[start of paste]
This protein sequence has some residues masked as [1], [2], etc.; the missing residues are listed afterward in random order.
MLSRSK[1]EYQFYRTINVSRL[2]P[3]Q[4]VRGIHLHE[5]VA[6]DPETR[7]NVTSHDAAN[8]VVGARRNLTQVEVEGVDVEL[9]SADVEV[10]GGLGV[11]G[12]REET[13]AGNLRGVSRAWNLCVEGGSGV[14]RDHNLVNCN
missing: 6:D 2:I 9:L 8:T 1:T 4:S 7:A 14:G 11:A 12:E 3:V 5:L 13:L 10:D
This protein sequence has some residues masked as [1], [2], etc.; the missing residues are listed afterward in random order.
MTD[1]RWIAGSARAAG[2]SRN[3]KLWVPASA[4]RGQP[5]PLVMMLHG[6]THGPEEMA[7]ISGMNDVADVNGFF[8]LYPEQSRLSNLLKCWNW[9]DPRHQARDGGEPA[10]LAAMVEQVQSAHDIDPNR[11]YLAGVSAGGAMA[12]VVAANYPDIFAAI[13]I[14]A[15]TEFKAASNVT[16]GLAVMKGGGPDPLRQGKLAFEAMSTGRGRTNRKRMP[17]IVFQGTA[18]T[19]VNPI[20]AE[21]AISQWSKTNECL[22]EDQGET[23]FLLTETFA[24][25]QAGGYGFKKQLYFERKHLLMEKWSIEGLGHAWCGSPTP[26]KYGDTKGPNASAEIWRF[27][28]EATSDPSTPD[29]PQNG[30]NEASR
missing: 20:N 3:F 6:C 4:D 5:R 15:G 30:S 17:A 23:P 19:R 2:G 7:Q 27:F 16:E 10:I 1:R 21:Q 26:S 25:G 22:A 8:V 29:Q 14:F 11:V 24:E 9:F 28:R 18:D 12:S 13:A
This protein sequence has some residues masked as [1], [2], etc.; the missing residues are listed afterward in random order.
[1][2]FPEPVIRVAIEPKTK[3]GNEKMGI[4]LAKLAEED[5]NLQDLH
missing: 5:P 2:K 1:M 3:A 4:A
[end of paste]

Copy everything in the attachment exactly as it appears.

This protein sequence has some residues masked as [1], [2], etc.; the missing residues are listed afterward in random order.
MLSRSK[1]EYQFYRTINVSRL[2]P[3]Q[4]VRGIHLHE[5]VA[6]DPETR[7]NVTSHDAAN[8]VVGARRNLTQVEVEGVDVEL[9]SADVEV[10]GGLGV[11]G[12]REET[13]AGNLRGVSRAWNLCVEGGSGV[14]RDHNLVNCN
missing: 6:D 2:I 9:L 8:T 1:T 4:S 7:A 14:G 11:A 12:E 3:V 5:L 13:L 10:D
This protein sequence has some residues masked as [1], [2], etc.; the missing residues are listed afterward in random order.
MTD[1]RWIAGSARAAG[2]SRN[3]KLWVPASA[4]RGQP[5]PLVMMLHG[6]THGPEEMA[7]ISGMNDVADVNGFF[8]LYPEQSRLSNLLKCWNW[9]DPRHQARDGGEPA[10]LAAMVEQVQSAHDIDPNR[11]YLAGVSAGGAMA[12]VVAANYPDIFAAI[13]I[14]A[15]TEFKAASNVT[16]GLAVMKGGGPDPLRQGKLAFEAMSTGRGRTNRKRMP[17]IVFQGTA[18]T[19]VNPI[20]AE[21]AISQWSKTNECL[22]EDQGET[23]FLLTETFA[24][25]QAGGYGFKKQLYFERKHLLMEKWSIEGLGHAWCGSPTP[26]KYGDTKGPNASAEIWRF[27][28]EATSDPSTPD[29]PQNG[30]NEASR
missing: 20:N 3:F 6:C 4:D 5:R 15:G 30:S 17:A 23:P 19:R 2:G 7:Q 27:F 16:E 10:I 1:R 21:Q 26:S 25:G 22:A 8:V 29:Q 14:F 11:V 24:E 9:F 28:R 18:D 12:S 13:A
This protein sequence has some residues masked as [1], [2], etc.; the missing residues are listed afterward in random order.
[1][2]FPEPVIRVAIEPKTK[3]GNEKMGI[4]LAKLAEED[5]NLQDLH
missing: 5:P 2:K 1:M 3:A 4:A